As we noted in an earlier post, we are taking a slight
detour in our Race to Zero. We are
testing older stoves made in the 1970s and 1980s. Stoves which were made with little technology to reduce
emissions or improve efficiency.
|Huntsman Stove - Before the Makeover|
Our first test stove is a “Huntsman” (made by Atlanta Stove
Works, circa 1977) step stove.
It is a welded steel stove, with a huge firebox (well over 5 cubic
feet), and cast iron doors with six draft controls. The bottom is lined with firebrick, and the side walls are
also lined up to 9” in height (one layer of firebrick). As with many steel stoves of this
vintage, the stove itself is almost “overbuilt” (1/4” and 5/16” boiler plate),
and as long as the firebricks are replaced periodically, it will last for a few
|Huntsman Stove - After the makeover|
Interestingly, even though the Huntsman stove is physically
huge, it weighs almost exactly the same as our new Absolute Steel Hybrid - just
over 500 pounds.
Our first goal is to establish a careful baseline profile
for these older stoves in terms of heat output, emissions, and efficiency at
low, medium, and high burn rates.
Next, we want to see if we can design a retrofit catalyst and
heat exchanger that will improve the performance metrics (heat output,
emissions, and efficiency) enough to make them competitive with some of the
stoves in today’s market.
have wired the Huntsman in our research department so
that we can measure surface and gas (O2, CO2, and CO) temperatures at
multiple locations. The stove is on a scale, which allows
us to measure the rate of fuel consumption. Finally, we can (and will)
get particulate catches for most
of the baseline runs using Method 5G3 (the same Method the EPA uses).
We will use the Canadian CSA B415
algorithm for calculating efficiency.
We are trying to run parallel to the same methods and standards used by
We are using cordwood for our testing because it is readily
available, and is much less expensive than the cribs the EPA has used for
emissions testing during the last few decades.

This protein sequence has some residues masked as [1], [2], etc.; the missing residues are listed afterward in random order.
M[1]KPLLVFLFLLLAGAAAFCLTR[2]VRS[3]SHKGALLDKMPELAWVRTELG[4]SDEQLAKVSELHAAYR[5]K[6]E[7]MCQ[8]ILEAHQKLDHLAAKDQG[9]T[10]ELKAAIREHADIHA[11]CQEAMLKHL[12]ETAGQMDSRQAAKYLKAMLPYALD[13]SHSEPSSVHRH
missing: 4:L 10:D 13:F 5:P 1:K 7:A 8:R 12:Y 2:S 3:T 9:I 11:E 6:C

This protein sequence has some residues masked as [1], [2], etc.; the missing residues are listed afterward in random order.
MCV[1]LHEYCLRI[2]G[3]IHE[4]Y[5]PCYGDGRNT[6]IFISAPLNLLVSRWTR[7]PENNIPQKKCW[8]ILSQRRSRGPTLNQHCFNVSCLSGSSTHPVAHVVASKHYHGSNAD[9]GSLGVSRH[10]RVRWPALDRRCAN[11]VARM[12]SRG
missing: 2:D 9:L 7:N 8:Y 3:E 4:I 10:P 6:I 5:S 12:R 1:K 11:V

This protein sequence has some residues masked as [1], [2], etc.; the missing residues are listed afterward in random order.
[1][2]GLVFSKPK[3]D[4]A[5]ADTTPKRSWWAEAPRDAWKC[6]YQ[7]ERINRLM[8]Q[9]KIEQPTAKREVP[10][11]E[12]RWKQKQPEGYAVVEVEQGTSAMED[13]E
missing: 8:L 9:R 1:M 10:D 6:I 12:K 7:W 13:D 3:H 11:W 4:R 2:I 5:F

We’re doing our best to keep loads representative in terms
of species, weight, and moisture content.
One of the nice things about R&D testing is that we can operate with
a certain degree of informality that you can’t do with certification
testing. We are just interested in
seeing if we can “move the needle” before we pay attention to all of the fine
points of test protocol.
We hope to get baseline data on at least three stoves (one
small; one medium; and one large), and we hope to develop mathematical models
for different aspects of our testing – an example would be the heat transfer
achieved by our device. More on
that in the next week or so.
Obviously, there is an opportunity to reduce emissions in
old stoves. We think there are
additional opportunities to extract more heat (both by radiation and
convection) around the area where our device would be installed. Without getting too esoteric, we may be
able to point the catalyst directly at the surface(s) we want to use as primary
radiators. Finally, the catalyst
should introduce a considerable pressure drop into the system. This resistance may result in increased
stack temperatures around our device, a reduction in stack flow, a lowering of
the burn rate, and some improvement in efficiency. Well - we are hoping to get these results!
The questions are: (1) How much of a reduction in
emissions? (2) How much additional
heat extraction? (3) How much of
an improvement in efficiency? (4)
At what cost and what degree of difficulty?
We expect to be busy in the lab with this project for 3 to 4 months, at
least. We don’t know if we can succeed with this R2Z Detour, but we
think it’s worth making a serious effort.